Executive

Natalie Van Deusen, President; Book Review Editor, Scandinavian-Canadian Studies

Natalie Van Deusen is the inaugural Henry Cabot and Linnea Lodge Professor of Scandinavian Studies at the University of Alberta, where she teaches a variety of courses on Scandinavian language, literature, and culture. Her research interests include Old Norse and Early Modern Icelandic paleography and philology, manuscript culture, hagiography, disability studies, and gender studies. She also serves as Book Review Editor for Scandinavian-Canadian Studies/Études scandinaves au Canada.

Email: vandeuse@ualberta.ca

Christopher Crocker, Vice President and Program Chair

Christopher Crocker is a postdoctoral researcher at the University of Iceland. He has also worked as an instructor at both the University of Manitoba and the University of Winnipeg. His research interests include disability, emotions, gender and sexuality, and paranormal experiences in the medieval Icelandic sagas and Norse medievalism in modern Icelandic literature and in Canadian culture and history. He has also translated the work of Icelandic poets Jón and Theodóra Thoroddsen and Icelandic-Canadian poet and playwright Guttormur J. Guttormsson.

E-mail: cwe1@hi.is 

John T. Nilson, Treasurer

John Nilson is a retired politician, having served in the Saskatchewan Legislative Assembly for over 20 years. John has held many government posts including Attorney General, Minister of Justice, Minister of Health, and Minister of the Environment. He even served briefly as the Interim Leader for the NDP (2011).  He is a long-standing member of the AASSC.

E-mail: jnilson@sasktel.net

Matthew Etherington, Secretary

Matthew achieved his Ph.D. in the philosophy of education from Macquarie University in Sydney, Australia while completing doctoral research at the Ontario Institute for Studies in Education (OISE). He is presently an Associate Professor in the School of Education at Trinity Western University, British Columbia, Canada. Matthew is the Director of the "institute of Indigenous Issues and Perspectives (IIIP). His primary interests are in epistemological inclusion in education, Aboriginal pedagogy, outcomes, assessment and philosophy.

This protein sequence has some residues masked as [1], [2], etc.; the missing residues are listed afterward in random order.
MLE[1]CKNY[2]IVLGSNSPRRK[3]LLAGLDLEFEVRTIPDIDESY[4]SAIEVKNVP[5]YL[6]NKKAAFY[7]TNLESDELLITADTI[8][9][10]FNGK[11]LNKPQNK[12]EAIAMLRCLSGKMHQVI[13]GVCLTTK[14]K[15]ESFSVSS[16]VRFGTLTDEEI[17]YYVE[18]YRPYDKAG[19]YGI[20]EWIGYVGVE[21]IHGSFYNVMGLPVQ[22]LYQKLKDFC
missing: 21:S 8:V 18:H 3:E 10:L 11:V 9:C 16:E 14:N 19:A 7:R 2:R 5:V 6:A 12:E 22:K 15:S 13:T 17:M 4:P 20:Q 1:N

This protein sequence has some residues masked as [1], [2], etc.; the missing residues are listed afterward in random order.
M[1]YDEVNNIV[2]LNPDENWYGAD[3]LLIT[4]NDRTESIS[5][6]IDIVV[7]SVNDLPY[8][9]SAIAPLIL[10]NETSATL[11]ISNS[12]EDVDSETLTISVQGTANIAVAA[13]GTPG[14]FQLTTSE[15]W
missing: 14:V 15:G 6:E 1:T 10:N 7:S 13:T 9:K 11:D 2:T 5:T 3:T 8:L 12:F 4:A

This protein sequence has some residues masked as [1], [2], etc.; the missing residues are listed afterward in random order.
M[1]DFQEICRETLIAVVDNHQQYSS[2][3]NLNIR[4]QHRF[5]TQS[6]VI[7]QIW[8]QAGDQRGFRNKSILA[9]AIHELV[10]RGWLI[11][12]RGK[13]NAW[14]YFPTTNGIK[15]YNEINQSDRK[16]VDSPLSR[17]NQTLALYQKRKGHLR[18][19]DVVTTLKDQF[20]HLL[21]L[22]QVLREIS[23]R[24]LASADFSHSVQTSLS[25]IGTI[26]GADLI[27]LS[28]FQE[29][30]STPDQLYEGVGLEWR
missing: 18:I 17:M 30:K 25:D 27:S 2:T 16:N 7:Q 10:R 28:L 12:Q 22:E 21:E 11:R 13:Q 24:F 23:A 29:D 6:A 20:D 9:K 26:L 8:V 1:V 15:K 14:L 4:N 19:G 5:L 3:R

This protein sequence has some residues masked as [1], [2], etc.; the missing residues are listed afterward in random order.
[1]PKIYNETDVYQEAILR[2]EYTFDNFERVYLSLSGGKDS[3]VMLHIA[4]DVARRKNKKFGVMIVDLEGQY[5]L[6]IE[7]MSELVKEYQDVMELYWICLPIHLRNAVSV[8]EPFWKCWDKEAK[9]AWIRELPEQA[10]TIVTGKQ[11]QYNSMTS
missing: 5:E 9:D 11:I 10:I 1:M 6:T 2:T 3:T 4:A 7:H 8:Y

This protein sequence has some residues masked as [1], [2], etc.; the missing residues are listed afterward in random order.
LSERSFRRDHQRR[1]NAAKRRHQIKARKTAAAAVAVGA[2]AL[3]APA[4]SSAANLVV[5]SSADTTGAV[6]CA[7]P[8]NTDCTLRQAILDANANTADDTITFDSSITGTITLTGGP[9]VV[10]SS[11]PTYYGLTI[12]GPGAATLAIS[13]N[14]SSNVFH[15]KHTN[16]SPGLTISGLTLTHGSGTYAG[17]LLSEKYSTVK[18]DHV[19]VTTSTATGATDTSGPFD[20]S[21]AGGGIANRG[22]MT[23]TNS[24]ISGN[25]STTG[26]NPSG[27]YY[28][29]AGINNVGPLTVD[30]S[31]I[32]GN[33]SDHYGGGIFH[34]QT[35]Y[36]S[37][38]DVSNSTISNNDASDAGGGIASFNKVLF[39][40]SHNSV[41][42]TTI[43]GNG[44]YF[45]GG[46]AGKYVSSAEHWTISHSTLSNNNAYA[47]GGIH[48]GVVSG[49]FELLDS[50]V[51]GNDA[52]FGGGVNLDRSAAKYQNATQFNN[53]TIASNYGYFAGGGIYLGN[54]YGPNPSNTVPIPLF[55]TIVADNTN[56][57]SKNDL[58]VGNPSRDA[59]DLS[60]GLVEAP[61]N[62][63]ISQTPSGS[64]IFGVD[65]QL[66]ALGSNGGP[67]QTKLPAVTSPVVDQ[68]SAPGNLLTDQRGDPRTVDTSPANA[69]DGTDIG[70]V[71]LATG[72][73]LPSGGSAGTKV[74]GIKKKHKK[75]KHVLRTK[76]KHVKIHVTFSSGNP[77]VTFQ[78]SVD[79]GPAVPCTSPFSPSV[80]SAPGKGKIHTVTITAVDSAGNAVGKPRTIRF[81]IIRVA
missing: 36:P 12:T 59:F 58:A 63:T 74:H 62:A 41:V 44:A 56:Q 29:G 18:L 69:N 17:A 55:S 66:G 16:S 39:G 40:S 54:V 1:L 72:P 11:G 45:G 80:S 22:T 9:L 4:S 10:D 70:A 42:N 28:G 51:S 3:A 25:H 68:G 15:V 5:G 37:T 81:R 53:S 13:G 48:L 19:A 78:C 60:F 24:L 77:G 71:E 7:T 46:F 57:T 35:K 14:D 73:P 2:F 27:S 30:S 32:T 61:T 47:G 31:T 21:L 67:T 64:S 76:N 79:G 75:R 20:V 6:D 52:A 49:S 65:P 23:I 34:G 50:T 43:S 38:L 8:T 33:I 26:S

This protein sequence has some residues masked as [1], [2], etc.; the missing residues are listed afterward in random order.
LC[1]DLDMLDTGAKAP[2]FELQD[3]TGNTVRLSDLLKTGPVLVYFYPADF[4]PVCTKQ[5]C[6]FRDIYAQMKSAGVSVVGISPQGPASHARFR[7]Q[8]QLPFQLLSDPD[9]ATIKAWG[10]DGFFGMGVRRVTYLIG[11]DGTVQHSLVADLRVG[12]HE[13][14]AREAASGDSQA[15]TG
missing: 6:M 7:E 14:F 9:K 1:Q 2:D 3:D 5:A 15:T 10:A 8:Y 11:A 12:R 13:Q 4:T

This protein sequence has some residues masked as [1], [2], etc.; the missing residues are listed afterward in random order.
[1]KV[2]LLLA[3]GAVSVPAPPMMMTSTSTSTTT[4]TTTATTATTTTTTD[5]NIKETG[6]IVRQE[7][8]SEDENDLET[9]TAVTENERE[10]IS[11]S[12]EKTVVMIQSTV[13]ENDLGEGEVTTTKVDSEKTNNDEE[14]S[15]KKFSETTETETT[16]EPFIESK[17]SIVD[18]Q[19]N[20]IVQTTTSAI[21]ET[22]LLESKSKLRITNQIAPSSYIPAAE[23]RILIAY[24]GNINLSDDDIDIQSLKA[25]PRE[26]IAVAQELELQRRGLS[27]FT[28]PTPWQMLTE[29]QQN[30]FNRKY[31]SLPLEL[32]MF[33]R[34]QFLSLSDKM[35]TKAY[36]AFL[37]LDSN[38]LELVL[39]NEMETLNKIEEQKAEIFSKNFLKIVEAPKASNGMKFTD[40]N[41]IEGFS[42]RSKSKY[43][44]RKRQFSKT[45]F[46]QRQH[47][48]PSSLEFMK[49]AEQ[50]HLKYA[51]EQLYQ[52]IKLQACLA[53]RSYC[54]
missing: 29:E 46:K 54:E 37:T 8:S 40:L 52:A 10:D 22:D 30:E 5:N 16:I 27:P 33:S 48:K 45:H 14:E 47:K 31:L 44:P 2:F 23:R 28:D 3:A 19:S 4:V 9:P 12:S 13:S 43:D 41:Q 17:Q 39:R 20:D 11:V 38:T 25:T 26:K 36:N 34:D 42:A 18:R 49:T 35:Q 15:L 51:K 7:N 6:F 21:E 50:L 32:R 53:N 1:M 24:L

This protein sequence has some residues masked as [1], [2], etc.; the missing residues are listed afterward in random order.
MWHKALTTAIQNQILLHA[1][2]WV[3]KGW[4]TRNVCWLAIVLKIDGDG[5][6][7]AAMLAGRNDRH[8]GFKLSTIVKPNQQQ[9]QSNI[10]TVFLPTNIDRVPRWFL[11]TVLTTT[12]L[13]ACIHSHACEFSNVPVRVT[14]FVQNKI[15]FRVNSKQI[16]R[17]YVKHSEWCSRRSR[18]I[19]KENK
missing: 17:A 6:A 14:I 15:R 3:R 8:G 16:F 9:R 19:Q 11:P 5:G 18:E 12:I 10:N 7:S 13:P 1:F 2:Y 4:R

Email: matthew.etherington@twu.ca

Laurie Prange (Prange-Martin), Webmaster

Laurie Prange (Prange-Martin) (M.Ed., Memorial University of Newfoundland, 2013) is a former academic librarian turned professor at Capilano University who specializes in the management of community services. As a researcher, Prange focuses on human resource management, libraries and regional economic development.

E-mail: laurieprangemartin@capilanou.ca

Helga Thorson, Editor, Scandinavian-Canadian Studies

Helga Thorson is Chair of the Department of Germanic &  Slavic Studies at the University of Victoria. Her research and teaching interests focus on late nineteenth- and early twentieth century literature in Germany, Austria, and Scandinavia; foreign language pedagogy; and Holocaust studies. She began her term as editor of Scandinavian-Canadian Studies in 2014.

Email: scancan@uvic.ca

Christine Ekholst, Member at Large

Christine Ekholst is a historian who researches gender and sexuality in medieval Scandinavia and Europe. She has taught at Carleton University and the University of Guelph in Canada. She is currently a research fellow at the Department of History at Uppsala University and will take up an assistant professorship there starting January 2018.

Email: christine.ekholst@gmail.com

Amy Poole, Member at Large & Assistant Webmaster

Amy Poole is an independent researcher and writer on medieval Icelandic topics, with a focus on gender and magic in sagas. In her spare time, Amy also enjoys writing scholarly book reviews for works on a variety of Scandinavian topics. She earned her M.A in History in June 2018 from the University of Guelph, as well as her B.A. in June 2016 at Brock University. Presently, she is Program Manager for the non-profit arts organization ArtsBuild Ontario.

E-mail: amympoole94@gmail.com 

Ingrid Urberg, Past President

Ingrid Urberg is an Associate Professor of Scandinavian Studies on the Augustana Campus, University of Alberta where she teaches a variety of Norwegian language, Scandinavian literature and Scandinavian culture courses.  Her research focuses on personal narratives and polar literature, and this has brought her to Northern Norway, Greenland and Svalbard. She is also working on an oral history project, The Norwegian Immigrant Experience in Alberta.

E-mail: iurberg@ualberta.ca

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